There are a lot of steps in this project so I've split it into 2 posts. This first part deals with creating the epoxy resin and crystal focal. Part 2 shows how to put the bracelet together.

Here's what you'll need:
Tools and Equipment
  • Soft paint brush
  • Drill with grinding/abrasive bit and 1mm drill bit
  • Flat nose plier 
  • Round nose plier
  • Flush cutter
  • Button shank remover
  • Embellie Gellie or Krystal Katana to help with placement of small crystals
  • Methylated spirits (denatured alcohol) and a cotton bud
Using the button shank remover, cut away the 4 claws on the marquis setting.
Using the button shank remover to trim off the 4 claws on the brass marquis setting.

Fit a grinding bit to the drill and file the cut edges smooth.
Using the grinding attachment of the Her Embosser Tool to file off the rough edges on the marquis setting

They should be flush with the upper edge of the setting.
The marquis setting, trimmed and filed, is now ready for the next step.

 Trim away the pendant loop on the brass filigree using a button shank remover.....
Trimming off the loop of the oval filigree using the button shank removers.

and then the internal loop.
Removing the inner loop of the brass filigree with the button shank remover.

Trim away all the filigree from the inner oval. This is so the oval crystal will fit.
Trimming off all the scroll tips from the inside of the filigree with button shank removers

File the cut edges smooth.
Grinding and filing away all the edges that were just trimmed with the button shank removers.

Expand the sides of the marquis setting to fit the oval filigree.
Using your hands to make the marquis setting a little wider so that the filigree fits the setting perfectly.

Check it for fit and make any further adjustments if necessary.
Testing the brass stamping for fit.

Insert an eye pin through one side of the setting and out the other. Bend the eye pin at a 90° angle and trim to 8mm (5/16").
Marquis setting with an eye pin inserted through one end. The eye pin is being bent at a 90° angle.

Turn a simple loop.
Turning a simple loop on the end of the first eye pin once it has been inserted into the marquis setting.

Repeat with a second eye pin through the other two holes.
Marquis setting with an eye pin inserted through each end of the setting.

I'm using ETI's EnviroTex Jewelry Clay to fill the marquis setting. Measure out equal parts of A and B.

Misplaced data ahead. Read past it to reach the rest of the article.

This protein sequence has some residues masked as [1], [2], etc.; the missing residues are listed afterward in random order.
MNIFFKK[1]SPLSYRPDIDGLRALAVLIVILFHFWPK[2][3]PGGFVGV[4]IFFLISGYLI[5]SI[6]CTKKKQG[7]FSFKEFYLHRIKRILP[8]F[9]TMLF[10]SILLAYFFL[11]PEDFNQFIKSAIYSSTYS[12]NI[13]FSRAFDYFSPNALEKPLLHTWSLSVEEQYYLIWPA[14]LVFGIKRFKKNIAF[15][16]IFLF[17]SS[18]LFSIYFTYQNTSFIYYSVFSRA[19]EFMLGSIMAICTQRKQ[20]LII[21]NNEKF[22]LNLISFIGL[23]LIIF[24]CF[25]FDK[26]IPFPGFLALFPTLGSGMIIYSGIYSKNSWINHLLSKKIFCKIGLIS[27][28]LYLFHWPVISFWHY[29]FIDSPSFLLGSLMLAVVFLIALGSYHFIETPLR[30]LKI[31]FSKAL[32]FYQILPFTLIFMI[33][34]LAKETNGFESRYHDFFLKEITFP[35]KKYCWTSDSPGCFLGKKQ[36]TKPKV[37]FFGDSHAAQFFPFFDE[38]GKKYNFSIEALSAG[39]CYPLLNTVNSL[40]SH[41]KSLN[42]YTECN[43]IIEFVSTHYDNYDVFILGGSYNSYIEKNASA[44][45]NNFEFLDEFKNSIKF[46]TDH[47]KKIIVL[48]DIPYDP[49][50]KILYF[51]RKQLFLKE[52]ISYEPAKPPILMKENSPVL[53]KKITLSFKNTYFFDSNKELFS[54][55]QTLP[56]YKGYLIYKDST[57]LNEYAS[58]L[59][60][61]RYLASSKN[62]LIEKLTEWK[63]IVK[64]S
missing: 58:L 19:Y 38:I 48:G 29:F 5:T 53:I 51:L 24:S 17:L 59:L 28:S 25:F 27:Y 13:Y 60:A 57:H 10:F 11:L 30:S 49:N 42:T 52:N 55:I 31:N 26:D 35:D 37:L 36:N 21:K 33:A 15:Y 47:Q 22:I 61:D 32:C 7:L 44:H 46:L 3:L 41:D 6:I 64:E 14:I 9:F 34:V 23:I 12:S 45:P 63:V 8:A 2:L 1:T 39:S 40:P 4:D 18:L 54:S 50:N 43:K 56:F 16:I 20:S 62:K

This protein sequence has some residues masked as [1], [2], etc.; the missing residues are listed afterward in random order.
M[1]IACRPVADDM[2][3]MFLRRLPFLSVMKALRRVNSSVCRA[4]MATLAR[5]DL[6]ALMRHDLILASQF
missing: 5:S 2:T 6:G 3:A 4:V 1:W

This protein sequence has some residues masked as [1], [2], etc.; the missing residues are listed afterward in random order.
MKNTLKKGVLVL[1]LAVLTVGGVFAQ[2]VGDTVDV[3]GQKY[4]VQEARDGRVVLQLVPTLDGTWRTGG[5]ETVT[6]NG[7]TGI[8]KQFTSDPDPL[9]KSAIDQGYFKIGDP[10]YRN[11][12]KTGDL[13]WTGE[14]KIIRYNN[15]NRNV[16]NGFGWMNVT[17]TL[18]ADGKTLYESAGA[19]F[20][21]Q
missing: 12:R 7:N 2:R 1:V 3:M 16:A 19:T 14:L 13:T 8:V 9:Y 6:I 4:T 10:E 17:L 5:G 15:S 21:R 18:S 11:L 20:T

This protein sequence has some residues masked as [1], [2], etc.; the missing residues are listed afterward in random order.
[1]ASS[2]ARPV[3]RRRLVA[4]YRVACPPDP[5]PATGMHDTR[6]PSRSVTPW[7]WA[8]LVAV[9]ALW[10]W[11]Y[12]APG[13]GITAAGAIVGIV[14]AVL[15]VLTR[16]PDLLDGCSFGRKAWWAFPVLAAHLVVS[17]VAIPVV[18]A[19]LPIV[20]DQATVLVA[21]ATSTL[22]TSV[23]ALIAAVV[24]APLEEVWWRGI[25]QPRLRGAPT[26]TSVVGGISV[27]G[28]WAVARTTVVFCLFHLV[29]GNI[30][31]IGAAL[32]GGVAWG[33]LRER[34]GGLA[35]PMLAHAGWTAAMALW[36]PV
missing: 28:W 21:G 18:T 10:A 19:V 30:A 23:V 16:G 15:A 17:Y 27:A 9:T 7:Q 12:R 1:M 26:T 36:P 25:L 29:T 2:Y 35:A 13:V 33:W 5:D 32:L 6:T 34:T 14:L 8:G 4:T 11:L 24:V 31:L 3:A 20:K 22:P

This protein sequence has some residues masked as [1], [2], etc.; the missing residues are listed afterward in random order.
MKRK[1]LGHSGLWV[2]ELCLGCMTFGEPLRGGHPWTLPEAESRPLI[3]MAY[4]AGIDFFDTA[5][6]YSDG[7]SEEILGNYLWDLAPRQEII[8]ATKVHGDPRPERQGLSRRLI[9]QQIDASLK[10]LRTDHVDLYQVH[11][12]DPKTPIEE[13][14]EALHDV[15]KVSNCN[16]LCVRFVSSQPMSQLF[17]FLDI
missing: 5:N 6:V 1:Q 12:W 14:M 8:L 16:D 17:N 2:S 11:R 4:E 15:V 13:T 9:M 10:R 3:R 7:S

Two equal sized balls of the EnviroTex Jewelry Clay; one is Part A and the other is Part B.

Put on a pair of gloves and mix the two parts together following the manufacturer's instructions until it's completely mixed.
Mixing the two balls of clay together with gloved hands.

Add some gold PearlEx powder to tint the resin and mix it in well. This step is optional as you can colour the surface of the clay when the piece is finished.
Mixing a small amount of Pearl Ex into the mixed epoxy clay

Shape the Jewelry Clay into a pointed oval and place it into the setting. Make sure the face of the eye pin loops face upwards.
The marquis setting is filled with the epoxy clay so that it slightly domes above the walls of the setting.

Work the resin clay out to the edges and leave it domed in the centre.
The epoxy clay has been worked out to the edges of the setting.

Place the filigree on top of the Jewelry Clay and press it into the surface.
The oval stamping is now placed on to the epoxy clay and pressed in so that it forms little cushions in each of the open spaces of the filigree.

Position the oval crystal in the centre and press it down so that its girdle is level with the clay.
The garnet crystal has been placed onto the clay and pressed lightly into the surface.

Place the small Swarovski crystals in the open areas of the filigree. I prefer to use pointy backs (aka V-backs, diamond backs and chatons) but to get the colour I needed, I had to settle for flatbacks. These will be just as secure because EnviroTex Jewelry Clay is an excellent adhesive.
Placing the crystals into each of the outer cushions of the filigree.

Dust the surface of the resin clay with Pearl Ex. Don't worry if you get it on the crystals as you can brush it off.
Using the soft brush to dust the surface of the epoxy clay with Pearl Ex to fill in any gaps.

Sometimes, no matter how careful you are, residue from the clay gets on the surface of the crystals. If this happens, clean it off with a cotton bud dipped in methylated spirits. You need to wipe it off before the clay goes off or it will be permanent.
A cotton bud dipped in alcohol is used to wipe away any stray specs of Pearl Ex or any uncured epoxy clay from the surface of the crystals.

Set the focal aside to cure for 24 hours before putting the bracelet together.
The finished crystal-studded filigree bracelet focal ready to be made into a bracelet.

In my next post, we'll be using the remaining components to create the bracelet.

'Til next time.....

If you can't get enough of My Tutorials and you want even more inspiration, click here to find my books and printable pdfs